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FDA User Fees Is Rx To Speed Drug Approvals

July 05, 2007

By David Gratzer

The House of Representatives begins consideration this month on legislation that has previously enjoyed bipartisan support, affects part of the budget of one regulatory body and continues a strategy first implemented 15 years ago. Sounds noncontroversial?

But since the agency involved is the FDA and the idea is user fees for companies seeking product approval, congressional action faces strong opposition. Washington must focus on the task at hand: working to get drugs approved in a timely manner. That means ignoring hot rhetoric and building on the cool success of the last decade and a half by renewing the Prescription Drug User Fee Act (PDUFA).

While the idea of the act is simple enough — by raising extra funds, the FDA can hire added staff to expedite the approval process for pharmaceutical and biotech products — it has become a lighting rod for criticism.

The New York Times calls PDUFA "dangerous." Four previous commissioners of the FDA and three previous editors of the New England Journal of Medicine have all expressed misgivings, as have members of the prestigious Institute of Medicine.

Critics, like Dr. Sidney Wolfe of the Public Citizen, denounce it, claiming user fees create a conflict of interest. "When the FDA views the drug companies as their client," Wolfe recently said, "it erodes the adversary relationship. It changes it from being a regulator to being a collaborator."

Some have gone further, suggesting that American lives are put in peril. Writing in the New England Journal of Medicine, Dr. Jerry Avorn, a professor of medicine at Harvard Medical School, explains: "Drugs are being rushed through, not getting the attention they deserve."

But in all the criticism, there is little analysis. PDUFA does not strangle the FDA of needed funds, leaving the agency desperate to please the companies it's supposed to regulate to shore up a bit of cash. The FDA receives set user fees at the beginning of drug reviews. PDUFA, in other words, is not pay-for-play, with no conflict of interest.

Many other government agencies use user fees — and no one thinks twice. Motorists pay to drive on toll highways but are they then able to get the governor on the phone? After dropping a few quarters, are they exempted from highway speed limits? User fees are common: for driver's licenses, postage, passports, patent applications, business registration. Whole industries are regulated this way, like the FAA and the airlines.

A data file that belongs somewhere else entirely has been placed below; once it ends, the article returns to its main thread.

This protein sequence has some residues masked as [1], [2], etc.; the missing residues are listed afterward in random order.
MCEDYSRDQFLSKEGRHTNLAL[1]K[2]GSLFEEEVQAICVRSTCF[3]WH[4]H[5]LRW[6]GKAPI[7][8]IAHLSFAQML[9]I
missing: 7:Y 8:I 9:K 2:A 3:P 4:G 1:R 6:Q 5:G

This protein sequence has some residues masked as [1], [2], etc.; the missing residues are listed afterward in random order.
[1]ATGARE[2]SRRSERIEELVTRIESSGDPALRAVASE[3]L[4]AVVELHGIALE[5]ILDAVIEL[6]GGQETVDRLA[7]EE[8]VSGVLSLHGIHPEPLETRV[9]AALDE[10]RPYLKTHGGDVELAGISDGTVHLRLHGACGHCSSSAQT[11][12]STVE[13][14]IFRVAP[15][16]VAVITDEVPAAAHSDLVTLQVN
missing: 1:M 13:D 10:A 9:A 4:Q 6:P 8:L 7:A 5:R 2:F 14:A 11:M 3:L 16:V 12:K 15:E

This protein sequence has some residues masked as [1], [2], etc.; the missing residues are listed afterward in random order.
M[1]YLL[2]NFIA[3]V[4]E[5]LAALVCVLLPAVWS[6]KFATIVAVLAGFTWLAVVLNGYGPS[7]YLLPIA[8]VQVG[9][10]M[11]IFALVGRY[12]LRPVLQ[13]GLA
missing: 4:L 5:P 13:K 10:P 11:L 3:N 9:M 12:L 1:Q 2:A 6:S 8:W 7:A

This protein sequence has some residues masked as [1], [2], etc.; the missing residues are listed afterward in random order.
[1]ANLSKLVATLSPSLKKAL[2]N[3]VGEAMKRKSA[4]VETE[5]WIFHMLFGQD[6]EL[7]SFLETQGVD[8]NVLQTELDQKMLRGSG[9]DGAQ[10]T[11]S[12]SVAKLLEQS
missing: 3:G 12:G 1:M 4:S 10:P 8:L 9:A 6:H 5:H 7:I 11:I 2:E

FDA critics are long on insinuations but short on data. PDUFA was introduced when Bill Clinton was new to the national scene and Michael Jordan dominated basketball. Yet critics can't illustrate the realization of their doom and gloom scenarios.

And a quick look at the data suggest why. Since implementing user fees, the number of annual drug withdrawals has remained unchanged. The drugs in our pharmacies are no less safe than 15 years ago.What has dramatically changed is approval times: During the 10 years after the law was enacted, the average time decreased from 27 months to 10.5 months.

That isn't simply statistically interesting, it's literally a lifesaver. The University of Chicago's Tomas Philipson and his co-authors estimated in a 2005 National Bureau of Economic Research paper that 180,000 to 310,000 lives were saved since 1992 by the faster approvals.

Just as the drafters of PDUFA predicted, drugs complete their FDA analysis earlier. For patients suffering from cancer or heart disease or many other ailments, it means that newer meds reach them sooner.

PDUFA is not perfect. The FDA is a slow, bureaucratic organization. By allowing user fees, Congress has, to some extent, pushed off more fundamental reforms. Absent from the debate over PDUFA is a broad reconsideration of the approval process.

Here is where Congress can step in. Back in the early 1990s, the FDA experimented with a simple idea: relying on not-for-profits to help with the process of reviewing drugs. At first glance, the idea seems controversial since we would be trusting important decisions to nongovernment employees. But Americans already do this for many consumer products — consider that the lamp sitting on your desk and the fire extinguisher in the hall were inspected by Underwriters' Laboratories.

Why not use such organizations to help facilitate (and ultimately hasten) drug reviews? When the FDA used Mitre Corp. for this task, its reviewers reached the same conclusions as government officials — but in a fraction of the time. If the Air Force can trust contractors to build our jets, surely the FDA can tap non-FDA scientists.

So Congress can do something this summer to help American medicine: re-approve FDA user fees, with an amendment promoting further experimentation with not-for-profit reviewers. It would be a prescription for better health.

Original Source: http://www.ibdeditorials.com/IBDArticles.aspx?id=268519353497161

 

 
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